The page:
Throughout the 1930s, the ALP was rocked by internal conflict in New South Wales. Jack Lang had been elected Labor leader in 1923, and quickly established himself as the dominant figure in the NSW Labor Party. He served as Premier from 1925 to 1927 and again from 1930 to 1932. His second term as Premier ended with his dismissal by the Governor, after a crisis in which the New South Wales government refused to pay its debts and came into conflict with the Commonwealth government.
In 1931, Lang’s supporters in the federal Parliament had brought down the federal Scullin Labor government, which led to a split between the NSW Labor Party and the rest of the party. Throughout the 1930s, two Labor Parties competed in New South Wales, one led by Lang and one aligned to the federal ALP, and led by future Prime Minister Ben Chifley. This period saw the conservative United Australia Party dominate New South Wales politics, and Labor’s weakness in Australia’s largest state crippled the ability of the party to compete in federal elections.
Following Lang’s third election defeat in a row in 1938, some state Labor MPs broke away from Lang, led by Bob Heffron. A state conference in 1939 unified the factions of the NSW Labor Party, restored its relationship to the federal party, and installed William McKell as the new ALP leader.
In the late 1930s, the governing United Australia Party began to crumble. Bertram Stevens had served as Premier since Lang’s dismissal in 1932. In 1939, UAP deputy leader Eric Spooner resigned from the Cabinet and moved a no-confidence motion against Stevens, which saw his government fall, and a new UAP government led by Alexander Mair was formed.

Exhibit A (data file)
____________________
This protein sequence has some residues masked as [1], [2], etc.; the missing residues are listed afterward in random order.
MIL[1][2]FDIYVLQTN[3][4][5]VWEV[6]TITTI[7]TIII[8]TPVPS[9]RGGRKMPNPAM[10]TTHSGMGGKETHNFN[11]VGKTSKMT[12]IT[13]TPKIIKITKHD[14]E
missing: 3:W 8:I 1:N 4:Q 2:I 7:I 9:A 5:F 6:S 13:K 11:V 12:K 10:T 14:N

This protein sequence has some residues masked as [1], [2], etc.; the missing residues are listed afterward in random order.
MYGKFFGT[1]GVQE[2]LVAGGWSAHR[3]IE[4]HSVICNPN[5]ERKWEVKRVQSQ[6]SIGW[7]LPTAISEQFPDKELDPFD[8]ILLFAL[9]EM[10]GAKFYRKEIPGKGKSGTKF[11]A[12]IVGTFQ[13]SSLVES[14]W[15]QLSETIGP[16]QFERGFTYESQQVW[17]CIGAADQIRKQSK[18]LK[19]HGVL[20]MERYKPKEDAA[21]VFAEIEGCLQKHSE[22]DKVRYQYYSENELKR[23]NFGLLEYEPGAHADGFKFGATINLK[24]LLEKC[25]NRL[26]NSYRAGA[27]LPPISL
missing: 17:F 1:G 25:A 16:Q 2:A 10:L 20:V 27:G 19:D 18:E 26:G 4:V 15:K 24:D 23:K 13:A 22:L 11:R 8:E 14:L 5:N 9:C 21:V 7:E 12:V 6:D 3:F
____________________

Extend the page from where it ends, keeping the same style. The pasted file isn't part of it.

The Mair government was heavily defeated in 1941 by the Labor Party, led by McKell. The UAP/Country Party coalition was reduced from 59 seats to 26.
New South Wales politics has been dominated by the Labor Party ever since 1941. In the 70 years since that election, the Coalition has only governed in New South Wales for just over 18 years, while the ALP has been in government for over 50 years.
McKell’s victory in 1941 was the beginning of 24 years of continuous Labor rule. McKell led the party until 1947, when he resigned from NSW politics to take up the office of Governor-General. Following the 1941 election, the United Australia Party collapsed into a number of splinter parties, which eventually coalesced into the Liberal Party in 1944.
James McGirr served as Premier from 1947 to 1952. At the 1950 election McGirr lost his majority, and relied on independent Labor MPs to maintain power. He was replaced in 1952 by Joseph Cahill, who led the party to successful election wins in 1953, 1956 and 1959. Cahill died later in 1959, and was succeeded by Bob Heffron.
Heffron led the ALP to one final election victory in 1962, before retiring in 1964. Jack Renshaw then served as Labor Premier, leading the ALP into the 1965 election.
In 1965, Labor lost power to a coalition of the Liberal Party and Country Party. The Liberal Party was led by Bob Askin. Askin had been Liberal leader since 1959. The sixth leader of the NSW Liberal Party, he was the first to become Premier.
Askin led the Liberal Party during its most successful period in NSW history. He won re-election in 1968, 1971 and 1973. At the 1971 and 1973 elections he defeated Labor leader Pat Hills, who to this day is the only NSW Labor leader to not serve as Premier.